Employers cannot take an adverse employment action against an employee that is motivated by the employee’s membership in a protected class. If an employee believes he or she has been subjected to unlawful discrimination, they can file a claim with the New York State Division of Human Rights or the United States Equal Employment Opportunity Commission. Most charges of unlawful discrimination must be filed within 300 days from the date of the adverse employment action.

As of August 2020, the deadline to file a sexual harassment complaint with the New York State Division of Human Rights was extended from one year to three years. This means a claim must be filed within three years of the last act of harassment.

If an employee opts to file an employment discrimination lawsuit under the New York Human Rights Law in state court instead of filing with the New York State Division of Human Rights, he or she must do this within three years of the adverse employment action.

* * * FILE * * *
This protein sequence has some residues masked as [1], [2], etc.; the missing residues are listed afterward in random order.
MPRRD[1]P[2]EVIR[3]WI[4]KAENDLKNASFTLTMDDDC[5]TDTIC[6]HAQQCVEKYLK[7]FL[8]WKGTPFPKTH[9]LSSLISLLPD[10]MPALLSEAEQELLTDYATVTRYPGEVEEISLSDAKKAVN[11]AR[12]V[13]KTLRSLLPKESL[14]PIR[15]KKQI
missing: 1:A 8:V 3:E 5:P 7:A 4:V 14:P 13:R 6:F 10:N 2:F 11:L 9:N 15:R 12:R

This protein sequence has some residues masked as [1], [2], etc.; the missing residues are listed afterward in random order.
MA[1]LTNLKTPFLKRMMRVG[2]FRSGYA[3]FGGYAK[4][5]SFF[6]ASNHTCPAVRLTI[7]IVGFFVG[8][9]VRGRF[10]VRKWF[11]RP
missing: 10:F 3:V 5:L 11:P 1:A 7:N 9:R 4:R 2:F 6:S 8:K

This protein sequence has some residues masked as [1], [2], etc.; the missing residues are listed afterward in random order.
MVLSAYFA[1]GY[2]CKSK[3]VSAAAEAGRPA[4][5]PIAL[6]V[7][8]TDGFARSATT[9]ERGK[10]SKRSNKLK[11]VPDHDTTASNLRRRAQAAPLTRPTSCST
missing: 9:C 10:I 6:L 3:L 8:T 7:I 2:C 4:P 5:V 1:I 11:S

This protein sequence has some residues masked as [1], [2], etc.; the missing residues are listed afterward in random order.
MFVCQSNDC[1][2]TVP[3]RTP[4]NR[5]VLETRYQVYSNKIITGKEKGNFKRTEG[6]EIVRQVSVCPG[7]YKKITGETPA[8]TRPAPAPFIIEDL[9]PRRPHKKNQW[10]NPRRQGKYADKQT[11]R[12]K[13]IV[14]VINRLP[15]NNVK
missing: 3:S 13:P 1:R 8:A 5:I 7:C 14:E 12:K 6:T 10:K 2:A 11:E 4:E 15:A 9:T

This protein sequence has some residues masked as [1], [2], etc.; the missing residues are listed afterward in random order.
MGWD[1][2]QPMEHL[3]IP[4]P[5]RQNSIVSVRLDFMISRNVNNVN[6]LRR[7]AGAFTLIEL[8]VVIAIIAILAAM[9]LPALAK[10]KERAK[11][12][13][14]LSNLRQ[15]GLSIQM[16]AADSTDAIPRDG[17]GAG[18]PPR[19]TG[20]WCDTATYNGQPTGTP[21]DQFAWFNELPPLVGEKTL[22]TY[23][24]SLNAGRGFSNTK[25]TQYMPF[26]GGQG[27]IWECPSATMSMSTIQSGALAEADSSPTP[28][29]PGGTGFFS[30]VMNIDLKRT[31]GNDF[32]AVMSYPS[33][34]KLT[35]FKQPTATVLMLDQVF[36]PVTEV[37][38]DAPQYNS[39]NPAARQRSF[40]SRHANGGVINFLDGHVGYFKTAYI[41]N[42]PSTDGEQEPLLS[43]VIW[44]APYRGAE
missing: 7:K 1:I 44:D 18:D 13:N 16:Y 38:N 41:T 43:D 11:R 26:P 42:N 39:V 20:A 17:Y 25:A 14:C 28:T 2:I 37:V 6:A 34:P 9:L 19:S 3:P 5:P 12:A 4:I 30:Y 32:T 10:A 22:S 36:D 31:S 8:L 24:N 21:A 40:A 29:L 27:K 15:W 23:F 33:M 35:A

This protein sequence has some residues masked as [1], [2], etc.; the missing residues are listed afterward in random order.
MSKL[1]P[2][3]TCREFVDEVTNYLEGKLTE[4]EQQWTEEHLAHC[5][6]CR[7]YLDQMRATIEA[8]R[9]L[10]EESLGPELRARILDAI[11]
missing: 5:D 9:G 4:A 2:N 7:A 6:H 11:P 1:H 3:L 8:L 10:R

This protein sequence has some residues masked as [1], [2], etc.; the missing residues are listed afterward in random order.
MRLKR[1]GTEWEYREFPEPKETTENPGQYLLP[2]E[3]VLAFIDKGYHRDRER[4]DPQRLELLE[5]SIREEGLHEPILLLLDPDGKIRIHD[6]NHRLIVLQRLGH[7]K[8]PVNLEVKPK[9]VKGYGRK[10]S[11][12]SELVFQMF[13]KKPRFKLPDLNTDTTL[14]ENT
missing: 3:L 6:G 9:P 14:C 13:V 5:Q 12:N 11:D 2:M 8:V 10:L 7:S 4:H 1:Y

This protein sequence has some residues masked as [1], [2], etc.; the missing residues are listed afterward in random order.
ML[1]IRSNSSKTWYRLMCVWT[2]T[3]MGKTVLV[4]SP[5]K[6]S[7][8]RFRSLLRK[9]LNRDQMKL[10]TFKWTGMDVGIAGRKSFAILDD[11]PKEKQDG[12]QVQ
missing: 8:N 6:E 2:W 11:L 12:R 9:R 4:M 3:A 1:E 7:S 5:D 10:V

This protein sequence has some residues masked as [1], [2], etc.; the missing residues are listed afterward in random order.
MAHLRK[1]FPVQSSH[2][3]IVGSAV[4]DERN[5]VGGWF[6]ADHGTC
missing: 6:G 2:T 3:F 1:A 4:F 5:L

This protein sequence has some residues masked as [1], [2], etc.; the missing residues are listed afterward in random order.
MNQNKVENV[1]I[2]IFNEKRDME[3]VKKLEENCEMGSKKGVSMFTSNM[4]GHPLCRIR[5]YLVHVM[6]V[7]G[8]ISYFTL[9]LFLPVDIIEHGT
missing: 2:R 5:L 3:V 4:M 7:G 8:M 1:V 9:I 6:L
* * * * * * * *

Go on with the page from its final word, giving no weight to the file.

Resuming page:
As of October 2021, the statute of limitations to sue for unlawful retaliation under New York’s whistleblower protection statute (N.Y. Labor Law § 740) was extended from one year to two years.

Under the New York Legal Activities Law (N.Y. Labor Law § 201-d), an aggrieved employee may commence a lawsuit for equitable relief and damages within three years from the date of the alleged violation. This law protects employees who engage in various legal activities including, but not limited to, the recreational use of cannabis.

Under the federal False Claims Act, someone who has evidence of fraud against the federal government can blow the whistle though a qui tam action (a lawsuit brought by a private individual on behalf of the government).

The statute of limitations for qui tam actions under federal law is the longer of (a) six years from the time the fraud was committed; or (b) three years from the time the government official with responsibility for investigating the fraud knew or reasonably should have known of the facts relating to the fraud; but (c) no more than 10 years after the fraud was committed. The statute of limitations for whistleblower retaliation under the False Claims Act is three years from the time of the retaliation.